Writing the Vision...

And making it plain. 

I have always loved to write. I was one of those girls who begged their mother to buy those journals with the cheap locks from the Scholastic Book Fairs and I would put it in my Lisa Frank bag and carry it and my gel pens everywhere. Every. Where. 

I would write about my day. I would write poems. I would write love letters, then cross the boy’s name out and replace it with the next one. I would write down how I saw my life in the next 10, 15, 20 years. 

I had a vision.

Now, please know that my 12-year-old vision (which included marrying Lil’ Fizz and having little light-skinned, curly-haired babies) did not come true (thank God.) But, I had one. And that, that having a vision, is the most important part. 

Fast forward to the end of 2017, and I am at the point where I am putting my life back together, piece by piece, after a life-changing and eye-opening experience. The year was coming to a close, and vision boards were becoming all the rage like they normally do in December. I had never made one before, and I decided that this year I would. I pulled my baby cousin in on it, and soon enough there were 8 women and girls ages 13–73 sitting around the table at my aunt’s house making their visions plain. 

 My family’s vision boards. Can you guess which one is mine? 

My family’s vision boards. Can you guess which one is mine? 

We had visions.

We made them plain. 

It was a beautiful exchange. I got a chance to see my grandmother, 73 and still thriving, talk about what she wanted out of life. I found out that my 65-year-old great aunt still believes in love. I found out that my cousin/BFF is an intercessor, is claiming it, and ready to walk into her purpose of being an even better mother than she already is.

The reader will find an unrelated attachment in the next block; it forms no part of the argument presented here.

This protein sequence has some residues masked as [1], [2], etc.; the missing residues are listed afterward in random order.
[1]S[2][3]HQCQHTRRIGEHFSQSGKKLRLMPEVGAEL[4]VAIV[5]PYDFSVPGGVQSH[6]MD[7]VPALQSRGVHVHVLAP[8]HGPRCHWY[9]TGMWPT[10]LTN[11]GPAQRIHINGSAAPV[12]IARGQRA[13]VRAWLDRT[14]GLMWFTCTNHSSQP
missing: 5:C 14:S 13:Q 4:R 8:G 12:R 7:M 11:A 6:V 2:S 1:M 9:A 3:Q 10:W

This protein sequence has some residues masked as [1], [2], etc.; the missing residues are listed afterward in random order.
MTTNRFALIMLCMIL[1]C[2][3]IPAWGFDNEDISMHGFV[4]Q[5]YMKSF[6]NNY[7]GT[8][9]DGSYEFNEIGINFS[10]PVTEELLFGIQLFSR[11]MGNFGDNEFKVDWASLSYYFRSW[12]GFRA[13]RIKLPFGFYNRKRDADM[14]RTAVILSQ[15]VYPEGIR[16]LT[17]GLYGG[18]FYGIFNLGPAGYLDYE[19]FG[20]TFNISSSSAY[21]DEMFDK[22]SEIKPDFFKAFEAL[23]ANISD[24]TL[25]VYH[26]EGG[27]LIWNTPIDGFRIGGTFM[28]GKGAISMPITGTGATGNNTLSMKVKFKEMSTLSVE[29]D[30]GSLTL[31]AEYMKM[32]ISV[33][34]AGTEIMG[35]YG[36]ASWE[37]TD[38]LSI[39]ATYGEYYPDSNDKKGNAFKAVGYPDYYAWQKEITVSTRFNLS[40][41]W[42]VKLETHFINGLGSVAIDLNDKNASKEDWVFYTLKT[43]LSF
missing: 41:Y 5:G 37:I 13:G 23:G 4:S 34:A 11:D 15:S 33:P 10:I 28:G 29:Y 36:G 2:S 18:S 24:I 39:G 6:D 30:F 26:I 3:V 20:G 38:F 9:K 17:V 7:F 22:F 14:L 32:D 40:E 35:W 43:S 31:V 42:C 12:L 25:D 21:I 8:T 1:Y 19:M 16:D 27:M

I saw my mother map out her plan for a business. I watched my 13-year-old cousin commit to praying daily. I witnessed my college-aged cousin commit to her studies again. I saw myself in my 16-year-old cousin as she chose, then and there, to face her fears and love herself more. 

I saw these beautiful women and girls, each unique and intricate, each focused in her own way, write their visions. It stirred up something in me that I did not even know existed. At that moment, I felt a love for my family, for my heritage, that keeps me pushing, keeps me moving, keeps me chasing my destiny. 

“Where there is no vision, the people perish.” Proverbs 29:18

That day taught me many things. It helped me remember that purpose and potential are connected, and it is up to us — up to you — to unlock what God has already placed inside of you. 

  1. Do not deny yourself the right to have a vision. Every single person on this earth has been placed here for a specific reason. Find yours. 
  2. If you can’t shake it, then don’t. If that dream you have just won’t leave you, then don’t try to make it. There is absolutely a reason you can’t get starting that business out of your mind, or traveling to that country out of your head. 
  3. Do it. You have what you need, and your gift will make room for you. Trust me, I know this from first-hand experience. Invest in yourself, because you are your biggest stakeholder. You do that, and you have no choice but to have a positive return. 

There is no for sure formula on how to get where you want to be, but I can tell you this for sure: if you don’t have a vision, act on your vision, and trust your vision, you’ll be right where you are. Visions only die when we let them. 

Dear Black Girl, your vision is yours for a reason. Make it plain, and run with it. 

Laquasha Logan1 Comment